We agree patients should have more transparency about medicine costs. That is why our member companies have taken a new approach to direct-to-consumer television advertising and began voluntarily directing patients to links to comprehensive cost information in their DTC television advertising.
It is also why we partnered with consumer, patient, pharmacist and provider groups to launch a new platform called the Medicine Assistance Tool at MAT.org. This tool links to the websites referenced in company DTC television advertising and includes a search tool to help patients connect to financial assistance programs.
Our efforts are in stark contrast to the administration’s rule requiring the disclosure of list prices in DTC television advertising. Its approach would potentially confuse patients who might be misled into believing the list price is the price they would pay and would potentially deter them from seeking needed medical care.
The rule also ignores the First Amendment, gives short shrift to the U.S. Food and Drug Administration’s role as arbiter of whether DTC advertising is truthful and nonmisleading, and relies on an interpretation of the Medicare statute that stretches credulity.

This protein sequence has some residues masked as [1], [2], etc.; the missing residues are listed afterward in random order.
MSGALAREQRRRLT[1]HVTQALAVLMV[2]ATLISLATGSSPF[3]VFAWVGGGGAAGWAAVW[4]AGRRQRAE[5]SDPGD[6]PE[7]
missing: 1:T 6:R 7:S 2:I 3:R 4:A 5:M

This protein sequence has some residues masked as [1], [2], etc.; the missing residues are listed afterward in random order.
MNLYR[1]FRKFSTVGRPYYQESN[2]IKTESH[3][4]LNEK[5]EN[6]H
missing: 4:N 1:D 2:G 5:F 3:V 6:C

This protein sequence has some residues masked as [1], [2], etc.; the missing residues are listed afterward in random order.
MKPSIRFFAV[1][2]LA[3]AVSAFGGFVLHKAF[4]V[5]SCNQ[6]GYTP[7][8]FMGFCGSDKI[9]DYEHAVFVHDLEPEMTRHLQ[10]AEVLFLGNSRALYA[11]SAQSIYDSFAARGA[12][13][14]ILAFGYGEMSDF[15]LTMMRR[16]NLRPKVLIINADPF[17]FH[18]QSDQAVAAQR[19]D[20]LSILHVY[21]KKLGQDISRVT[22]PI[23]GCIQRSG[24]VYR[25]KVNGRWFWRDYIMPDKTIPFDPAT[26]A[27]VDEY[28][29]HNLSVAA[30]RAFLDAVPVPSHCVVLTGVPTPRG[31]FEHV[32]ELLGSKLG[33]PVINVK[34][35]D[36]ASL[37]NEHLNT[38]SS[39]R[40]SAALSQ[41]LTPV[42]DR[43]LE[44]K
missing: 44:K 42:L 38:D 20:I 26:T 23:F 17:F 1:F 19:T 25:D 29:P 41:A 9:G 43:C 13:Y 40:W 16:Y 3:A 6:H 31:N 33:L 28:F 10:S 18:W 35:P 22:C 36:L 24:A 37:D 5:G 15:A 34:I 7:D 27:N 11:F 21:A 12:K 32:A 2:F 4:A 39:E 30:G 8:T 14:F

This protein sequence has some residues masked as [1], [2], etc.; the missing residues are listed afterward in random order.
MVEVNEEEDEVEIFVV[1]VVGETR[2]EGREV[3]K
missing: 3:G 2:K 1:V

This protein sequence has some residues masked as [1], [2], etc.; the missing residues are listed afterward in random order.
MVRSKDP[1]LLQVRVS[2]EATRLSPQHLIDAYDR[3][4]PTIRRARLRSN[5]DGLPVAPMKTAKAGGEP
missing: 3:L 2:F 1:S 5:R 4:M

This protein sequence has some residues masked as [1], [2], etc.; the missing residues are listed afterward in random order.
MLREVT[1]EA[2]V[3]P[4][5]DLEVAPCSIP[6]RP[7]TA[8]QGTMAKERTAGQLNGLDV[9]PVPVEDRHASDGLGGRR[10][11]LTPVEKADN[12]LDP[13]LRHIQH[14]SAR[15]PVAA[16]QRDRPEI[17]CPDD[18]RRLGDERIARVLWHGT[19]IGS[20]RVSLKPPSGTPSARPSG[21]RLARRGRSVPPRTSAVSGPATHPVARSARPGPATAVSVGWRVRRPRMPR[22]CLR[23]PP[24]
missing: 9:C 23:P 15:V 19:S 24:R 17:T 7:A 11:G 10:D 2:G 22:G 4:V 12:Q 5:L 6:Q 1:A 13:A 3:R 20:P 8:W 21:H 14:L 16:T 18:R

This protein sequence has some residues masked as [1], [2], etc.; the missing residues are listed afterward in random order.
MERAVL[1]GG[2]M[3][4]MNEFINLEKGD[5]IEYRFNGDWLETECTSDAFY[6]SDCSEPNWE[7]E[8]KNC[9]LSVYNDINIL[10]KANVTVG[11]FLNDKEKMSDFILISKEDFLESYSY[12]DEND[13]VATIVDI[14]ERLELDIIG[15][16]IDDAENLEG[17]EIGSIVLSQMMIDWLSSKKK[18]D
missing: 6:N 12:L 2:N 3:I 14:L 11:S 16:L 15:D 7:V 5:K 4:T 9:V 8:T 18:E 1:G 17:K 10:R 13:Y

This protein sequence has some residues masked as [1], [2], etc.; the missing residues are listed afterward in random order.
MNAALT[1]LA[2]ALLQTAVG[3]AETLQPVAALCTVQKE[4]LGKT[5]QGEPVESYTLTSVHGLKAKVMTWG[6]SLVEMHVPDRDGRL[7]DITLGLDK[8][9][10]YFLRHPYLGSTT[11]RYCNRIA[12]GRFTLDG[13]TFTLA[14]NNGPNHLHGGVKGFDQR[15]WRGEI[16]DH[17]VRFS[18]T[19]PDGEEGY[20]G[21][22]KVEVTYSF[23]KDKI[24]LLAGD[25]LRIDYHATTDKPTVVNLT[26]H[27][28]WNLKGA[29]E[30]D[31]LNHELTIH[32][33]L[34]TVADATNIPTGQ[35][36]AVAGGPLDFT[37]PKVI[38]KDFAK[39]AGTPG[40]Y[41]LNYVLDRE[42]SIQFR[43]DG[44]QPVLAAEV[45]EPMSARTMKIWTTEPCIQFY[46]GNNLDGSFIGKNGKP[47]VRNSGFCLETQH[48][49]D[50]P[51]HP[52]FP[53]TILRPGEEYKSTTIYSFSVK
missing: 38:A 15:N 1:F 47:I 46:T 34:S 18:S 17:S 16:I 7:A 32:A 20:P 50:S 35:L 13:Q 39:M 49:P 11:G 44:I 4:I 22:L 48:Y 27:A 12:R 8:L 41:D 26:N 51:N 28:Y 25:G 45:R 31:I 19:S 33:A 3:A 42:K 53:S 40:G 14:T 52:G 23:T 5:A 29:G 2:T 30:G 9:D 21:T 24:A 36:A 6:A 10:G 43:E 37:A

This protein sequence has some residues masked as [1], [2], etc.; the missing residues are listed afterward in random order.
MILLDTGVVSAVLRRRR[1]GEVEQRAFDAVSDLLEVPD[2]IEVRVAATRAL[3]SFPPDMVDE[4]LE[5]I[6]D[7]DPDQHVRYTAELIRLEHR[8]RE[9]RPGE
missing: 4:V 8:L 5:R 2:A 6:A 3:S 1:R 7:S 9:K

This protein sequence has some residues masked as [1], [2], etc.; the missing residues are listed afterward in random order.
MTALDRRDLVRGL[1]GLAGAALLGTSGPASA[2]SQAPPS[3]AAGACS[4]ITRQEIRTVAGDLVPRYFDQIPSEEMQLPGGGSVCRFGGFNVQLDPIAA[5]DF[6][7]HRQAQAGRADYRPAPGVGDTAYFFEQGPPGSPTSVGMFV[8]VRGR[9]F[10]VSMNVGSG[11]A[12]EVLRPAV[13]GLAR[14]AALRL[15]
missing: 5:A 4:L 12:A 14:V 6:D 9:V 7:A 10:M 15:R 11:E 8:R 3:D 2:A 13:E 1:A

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After speaking with patients across the country to learn what information about medicine costs would be most helpful to them, we learned that patients prefer our approach. Americans expressed their need for more information and transparency, and a desire to know how much a medicine will actually cost them at the pharmacy counter and what help is available for affording their medicines. In fact, polling showed that Americans strongly support the approach voluntarily taken by PhRMA member companies, preferring it by a 3-to-1 margin (61 percent to 23 percent) to the government’s approach.
We support providing more transparency on medicine costs. This is why we’ve taken these voluntary actions to give patients a more complete picture.
Stephen J. Ubl is president and CEO of the Pharmaceutical Research and Manufacturers of America.
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